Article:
NY Uprising: Fighting State Government Failure
By MICHAEL SCHENKLER
I just joined (liked) New York Uprising on Facebook.
For close to a decade, this writer has called the New York State Legislature the 50th most effective in the nation – read worst. Then the Brennan Center for Justice at New York University School of Law declared that New York was the most dysfunctional legislature in the nation.
It was never a well-kept secret that the N. Y. State government was failing its people. And now, there is a growing recognition on the part of the people in the state that we face not only a crisis of confidence but a crisis of honesty, integrity, an ability to pay our bills and for the State government to serve the people.
Now there is the start of an organized effort to seek change.
The information below is directly from the New York Uprising Facebook page which can be accessed at: www.facebook.com/NewYorkUprising.
New York Uprising’s Facebook Page logo.
“Over the past few years there has been a growing public understanding that New York State government’s effectiveness and honesty has been in a downward spiral and elected officials have not been doing the jobs that people have elected them to do. According to a recent Marist poll, nearly eight out of ten voters feel that New York State is headed in the wrong direction. New York Uprising has been created by NYC Mayor Edward I. Koch and a group of influential New Yorkers to come up with fundamental reforms to improve the way Albany does business and restore the public’s trust in their legislators. In the coming weeks New York Uprising will be releasing proposals for non partisan redistricting, budget reform and ending ‘pay to play’ politics in Albany. New York Uprising will focus strictly on good government reforms that go the heart of fairness, transparency and the effectiveness of government.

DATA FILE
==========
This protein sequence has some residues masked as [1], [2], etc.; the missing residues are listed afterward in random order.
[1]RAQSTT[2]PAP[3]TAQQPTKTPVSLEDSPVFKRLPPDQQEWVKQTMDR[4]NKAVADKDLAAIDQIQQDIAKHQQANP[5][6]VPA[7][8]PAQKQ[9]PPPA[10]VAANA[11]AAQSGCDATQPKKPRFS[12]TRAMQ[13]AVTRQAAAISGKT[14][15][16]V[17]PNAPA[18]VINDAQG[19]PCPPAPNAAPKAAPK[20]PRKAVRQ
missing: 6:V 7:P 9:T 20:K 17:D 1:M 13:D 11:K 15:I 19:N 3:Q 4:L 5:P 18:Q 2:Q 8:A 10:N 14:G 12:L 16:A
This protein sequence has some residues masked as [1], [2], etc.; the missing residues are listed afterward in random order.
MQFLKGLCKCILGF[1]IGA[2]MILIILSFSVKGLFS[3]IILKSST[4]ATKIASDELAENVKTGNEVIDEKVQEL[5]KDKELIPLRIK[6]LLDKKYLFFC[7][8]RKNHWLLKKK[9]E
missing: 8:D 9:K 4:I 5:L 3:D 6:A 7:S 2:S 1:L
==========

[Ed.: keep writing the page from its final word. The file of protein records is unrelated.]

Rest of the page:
“New York Uprising believes that the majority of our elected officials are honorable public servants, trapped in a system that rewards bad behavior and punishes our brightest. This group will seek to change that system, finally allowing our representatives to carry out the jobs they were elected to do. Along the way, New York Uprising will prepare to actively work against the dishonorable incumbents and candidates standing in the way of reform.
What can you do?
Pay attention; “Like” the New York Uprising page; follow this column and be a diligent citizen.
Reformers Frustrated By Legislature, Keep Trying
By HENRY STERN
By HENRY STERN